The racing comes so thick and fast at times that you can’t watch it on TV, you need a computer screen with multiple windows open. Last week you could watch the Tour of Slovenia, the Belgium Tour, the Route d’Occitanie and the Tour de Suisse all at the same time. This week? Not much.
The Groupama-FDJ team said today is the first day since 4 May that they haven’t had anyone racing. It’s the pre-Tour de France lull, you go from feast to famine with little more than the national championships to full a two week block.
If management consultants designed the calendar it probably wouldn’t look like this, you’d have no clashing races and a series of pre-Tour tests throughout the month, and probably with as much charm and authenticity as the vanished Hammer Series. Instead the calendar has grown organically and having multiple races and overlap events works in cycling in a way that it would not in other sports. Formula 1 won’t have some drivers in one GP, and others in another on the same weekend: that would be ridiculous. But it works in pro cycling where part of peloton can ride the Critérium du Dauphiné and another does the Tour de Suisse, all while others take part in additional events outside of the World Tour calendar too. They remain primarily national races in terms of organisation and target audiences, and teams are staffed to handle this.
But nevermind logistics or market demographics, it’s the intrigue that is the best part. Having Geraint Thomas in the Dauphiné and Richard Carapaz in the Tour de Suisse is more interesting than having them side-by-side in the same race, the fascination is trying to work out who is the better rider today and especially who will be better in July. Having them on separate paths means the Tour de France is a heightened contest. If they’d both done, say, a Dauphiné in late May and a Tour de Suisse in June we’d know more, or at least think we knew more and the suspense wouldn’t be the same.
Citing the two Ineos co-leaders just makes a succinct point but the same holds for the other riders and more so, Tadej Pogačar has just won his Tour of Slovenia which suits him and his home audience but also holds back any direct competition on a summit finish with the collective force of Ineos, and saves him from immediate comparisons to Primož Roglič, and we have no insight into his time trial form either. Meanwhile Roglič is training in Tignes and has been out on recon rides of many of the Tour de France’s key stages, short of lurking behind a rock with a stopwatch outside Tignes nobody outside the team knows what his form is like. We do know that his Jumbo-Visma team have looked weaker than a year ago. But how is Wout van Aert going is a big question given how Mathieu van der Poel was strolling around Switzerland and the Tour de France’s opening stage has that tricky uphill sprint finish. It all leaves a lot of loose threads that will be woven together at the Tour de France. The wait is long but hopefully worth it.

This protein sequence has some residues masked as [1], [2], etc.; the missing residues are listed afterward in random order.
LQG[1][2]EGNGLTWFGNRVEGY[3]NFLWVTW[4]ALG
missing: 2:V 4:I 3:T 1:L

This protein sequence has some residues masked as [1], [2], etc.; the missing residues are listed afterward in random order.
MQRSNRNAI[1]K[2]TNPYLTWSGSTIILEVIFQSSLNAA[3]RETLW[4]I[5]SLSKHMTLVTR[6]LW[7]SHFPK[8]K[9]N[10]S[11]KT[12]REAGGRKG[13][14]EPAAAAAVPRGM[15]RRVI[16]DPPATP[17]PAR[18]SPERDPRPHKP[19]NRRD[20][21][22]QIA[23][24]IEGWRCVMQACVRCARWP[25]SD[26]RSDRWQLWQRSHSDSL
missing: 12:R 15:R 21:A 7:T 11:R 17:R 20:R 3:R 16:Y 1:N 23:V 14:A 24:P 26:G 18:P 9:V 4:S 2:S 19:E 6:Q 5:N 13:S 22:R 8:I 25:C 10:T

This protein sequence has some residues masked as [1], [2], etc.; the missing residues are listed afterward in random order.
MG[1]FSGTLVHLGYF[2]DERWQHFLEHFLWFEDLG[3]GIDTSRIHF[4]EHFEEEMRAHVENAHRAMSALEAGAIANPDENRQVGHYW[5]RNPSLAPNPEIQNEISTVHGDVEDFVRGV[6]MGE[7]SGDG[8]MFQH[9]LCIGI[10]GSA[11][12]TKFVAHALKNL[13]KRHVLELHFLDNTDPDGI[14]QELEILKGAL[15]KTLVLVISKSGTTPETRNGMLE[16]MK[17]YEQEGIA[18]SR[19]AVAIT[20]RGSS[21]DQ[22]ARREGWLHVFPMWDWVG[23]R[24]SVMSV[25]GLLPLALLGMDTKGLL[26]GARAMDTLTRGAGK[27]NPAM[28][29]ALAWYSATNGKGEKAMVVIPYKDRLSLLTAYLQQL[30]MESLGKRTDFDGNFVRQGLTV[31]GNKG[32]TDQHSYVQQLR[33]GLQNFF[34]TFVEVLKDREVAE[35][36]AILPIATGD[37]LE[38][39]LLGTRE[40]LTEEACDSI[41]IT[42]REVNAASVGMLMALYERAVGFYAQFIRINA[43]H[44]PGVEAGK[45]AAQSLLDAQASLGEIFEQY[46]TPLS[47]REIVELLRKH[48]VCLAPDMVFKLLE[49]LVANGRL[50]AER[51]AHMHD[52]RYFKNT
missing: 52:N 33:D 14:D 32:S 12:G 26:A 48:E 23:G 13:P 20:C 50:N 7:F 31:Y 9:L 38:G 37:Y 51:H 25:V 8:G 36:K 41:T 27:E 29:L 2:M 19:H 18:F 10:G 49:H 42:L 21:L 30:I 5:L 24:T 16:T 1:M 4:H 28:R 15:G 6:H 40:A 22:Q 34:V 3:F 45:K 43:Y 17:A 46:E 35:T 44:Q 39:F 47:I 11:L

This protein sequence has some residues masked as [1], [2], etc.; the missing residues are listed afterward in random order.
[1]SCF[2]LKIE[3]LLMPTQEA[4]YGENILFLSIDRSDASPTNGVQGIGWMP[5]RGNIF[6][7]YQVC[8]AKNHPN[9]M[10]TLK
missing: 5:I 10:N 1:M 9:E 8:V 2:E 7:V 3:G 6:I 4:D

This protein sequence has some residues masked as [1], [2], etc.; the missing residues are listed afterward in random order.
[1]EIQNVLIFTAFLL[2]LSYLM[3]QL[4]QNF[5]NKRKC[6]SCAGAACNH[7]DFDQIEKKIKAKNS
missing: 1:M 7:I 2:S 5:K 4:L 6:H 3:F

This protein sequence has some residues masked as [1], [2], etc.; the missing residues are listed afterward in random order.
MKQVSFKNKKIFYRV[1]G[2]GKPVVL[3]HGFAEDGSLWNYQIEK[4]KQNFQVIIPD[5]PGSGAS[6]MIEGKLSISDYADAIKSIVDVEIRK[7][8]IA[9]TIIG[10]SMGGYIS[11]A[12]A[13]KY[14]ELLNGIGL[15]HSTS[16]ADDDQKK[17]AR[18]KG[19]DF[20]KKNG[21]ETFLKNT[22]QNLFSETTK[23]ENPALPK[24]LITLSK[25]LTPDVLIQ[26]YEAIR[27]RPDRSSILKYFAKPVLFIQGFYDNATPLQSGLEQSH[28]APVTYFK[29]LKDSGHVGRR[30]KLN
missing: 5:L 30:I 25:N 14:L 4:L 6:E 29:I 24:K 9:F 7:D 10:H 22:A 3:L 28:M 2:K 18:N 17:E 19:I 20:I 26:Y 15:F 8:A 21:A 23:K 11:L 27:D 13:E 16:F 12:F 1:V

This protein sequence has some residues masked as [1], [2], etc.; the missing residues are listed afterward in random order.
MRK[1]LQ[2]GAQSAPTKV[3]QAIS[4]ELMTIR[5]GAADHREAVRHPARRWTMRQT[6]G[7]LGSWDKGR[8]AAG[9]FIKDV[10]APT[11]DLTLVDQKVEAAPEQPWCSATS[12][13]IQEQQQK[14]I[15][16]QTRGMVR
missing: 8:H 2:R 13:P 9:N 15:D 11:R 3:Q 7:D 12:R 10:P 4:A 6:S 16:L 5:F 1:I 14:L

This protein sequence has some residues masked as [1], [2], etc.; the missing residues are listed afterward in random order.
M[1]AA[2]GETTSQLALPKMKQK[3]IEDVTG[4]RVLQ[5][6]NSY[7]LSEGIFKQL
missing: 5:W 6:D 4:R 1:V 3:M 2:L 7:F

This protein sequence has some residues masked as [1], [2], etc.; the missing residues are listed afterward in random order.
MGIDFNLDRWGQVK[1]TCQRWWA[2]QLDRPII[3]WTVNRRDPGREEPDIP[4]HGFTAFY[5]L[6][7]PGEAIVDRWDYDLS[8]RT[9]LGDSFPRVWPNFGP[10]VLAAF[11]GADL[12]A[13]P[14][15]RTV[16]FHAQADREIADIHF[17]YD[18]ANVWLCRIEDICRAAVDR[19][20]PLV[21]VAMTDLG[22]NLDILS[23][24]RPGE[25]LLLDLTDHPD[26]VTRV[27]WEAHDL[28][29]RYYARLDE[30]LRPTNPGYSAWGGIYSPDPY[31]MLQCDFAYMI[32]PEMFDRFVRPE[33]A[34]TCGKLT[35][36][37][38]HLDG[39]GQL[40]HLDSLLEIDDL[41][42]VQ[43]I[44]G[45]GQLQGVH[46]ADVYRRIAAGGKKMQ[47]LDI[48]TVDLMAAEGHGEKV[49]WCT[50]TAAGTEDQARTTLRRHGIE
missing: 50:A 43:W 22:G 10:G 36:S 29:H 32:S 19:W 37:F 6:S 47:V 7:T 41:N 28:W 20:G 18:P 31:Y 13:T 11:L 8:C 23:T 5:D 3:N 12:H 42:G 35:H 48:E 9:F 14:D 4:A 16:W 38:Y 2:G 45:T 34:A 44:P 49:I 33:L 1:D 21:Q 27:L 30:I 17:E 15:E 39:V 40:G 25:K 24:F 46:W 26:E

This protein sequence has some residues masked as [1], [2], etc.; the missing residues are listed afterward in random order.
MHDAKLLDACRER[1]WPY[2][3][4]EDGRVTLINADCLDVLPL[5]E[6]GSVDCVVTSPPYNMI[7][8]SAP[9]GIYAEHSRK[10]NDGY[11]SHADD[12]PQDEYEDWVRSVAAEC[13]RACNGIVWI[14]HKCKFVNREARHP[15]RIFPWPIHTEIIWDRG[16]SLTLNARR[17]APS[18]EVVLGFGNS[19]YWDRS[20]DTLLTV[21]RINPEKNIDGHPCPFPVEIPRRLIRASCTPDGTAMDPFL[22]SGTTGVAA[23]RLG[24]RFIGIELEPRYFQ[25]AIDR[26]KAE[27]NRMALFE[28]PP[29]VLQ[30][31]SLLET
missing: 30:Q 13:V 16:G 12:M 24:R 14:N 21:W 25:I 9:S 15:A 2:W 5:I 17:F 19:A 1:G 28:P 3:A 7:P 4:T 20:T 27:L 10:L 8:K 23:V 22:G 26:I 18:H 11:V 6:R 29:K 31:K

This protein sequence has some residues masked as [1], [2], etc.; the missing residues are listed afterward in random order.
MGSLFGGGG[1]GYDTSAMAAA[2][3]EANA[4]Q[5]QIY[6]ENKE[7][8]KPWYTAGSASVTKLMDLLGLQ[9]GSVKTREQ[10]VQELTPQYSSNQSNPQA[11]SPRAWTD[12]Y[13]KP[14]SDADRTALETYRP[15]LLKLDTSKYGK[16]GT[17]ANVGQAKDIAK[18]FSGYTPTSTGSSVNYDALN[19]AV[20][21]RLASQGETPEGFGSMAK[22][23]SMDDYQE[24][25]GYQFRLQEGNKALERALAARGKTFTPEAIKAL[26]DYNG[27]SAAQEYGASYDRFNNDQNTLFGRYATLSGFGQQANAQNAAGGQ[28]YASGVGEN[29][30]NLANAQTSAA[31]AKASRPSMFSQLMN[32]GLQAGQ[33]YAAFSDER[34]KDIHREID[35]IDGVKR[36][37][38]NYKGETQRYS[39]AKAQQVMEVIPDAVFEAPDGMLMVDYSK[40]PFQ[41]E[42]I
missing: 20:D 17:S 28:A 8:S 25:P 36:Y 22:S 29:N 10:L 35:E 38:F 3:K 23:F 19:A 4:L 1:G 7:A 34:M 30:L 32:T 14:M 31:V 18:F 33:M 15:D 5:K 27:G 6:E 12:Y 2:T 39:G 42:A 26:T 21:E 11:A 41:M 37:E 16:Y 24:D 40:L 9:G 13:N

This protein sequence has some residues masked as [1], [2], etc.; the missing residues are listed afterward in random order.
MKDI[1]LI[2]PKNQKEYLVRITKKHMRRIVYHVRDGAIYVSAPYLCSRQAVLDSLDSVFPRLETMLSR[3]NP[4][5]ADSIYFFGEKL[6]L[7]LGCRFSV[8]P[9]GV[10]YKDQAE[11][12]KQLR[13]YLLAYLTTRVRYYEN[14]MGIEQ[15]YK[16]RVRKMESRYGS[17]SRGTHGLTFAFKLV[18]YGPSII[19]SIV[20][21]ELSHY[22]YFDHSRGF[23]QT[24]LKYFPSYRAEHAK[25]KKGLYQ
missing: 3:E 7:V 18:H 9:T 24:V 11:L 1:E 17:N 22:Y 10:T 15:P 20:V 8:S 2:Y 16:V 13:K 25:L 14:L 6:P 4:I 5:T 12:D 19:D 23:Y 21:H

The one piece of action is the upcoming national championships over a long weekend with both time trials and road races, and in many countries across the northern hemisphere. Interest and importance varies, both for participants and fans alike. For some it’s a long way to travel home for one of the few races where only winning counts, coming 5th is much less meaningful than a top-10 in Sanremo or Liège. For some riders and teams it’s a big deal, the sight of the Groupama-FDJ team at work in the French nationals shows how much it matters to them…. although if it’s important they still let Thibaut Pinot stay at home last year as the Tour de France was even more important. Some Tour de France selection spots are dependent on the performance this weekend although it can be as much about staying out of trouble rather than having to prove form. If you want to tune in on TV or online the Italian championships use the same roads as last autumn’s world championships, and the French race is hilly – 16 circuits with a 2.5km climb at 6% – so a sprinter won’t be crowned.
Finally if there’s no racing it’s not to say nothing is happening. Final touches are being made to form with training and recovery rides. New bikes are being built in time for the Tour de France as Shimano’s new Dura-Ace group is set to appear, and at least one team is going to have new kit unveiled at the Tour and probably a minor name change so there’s team cars and a bus to wrap. Team managers have selection decisions to consider.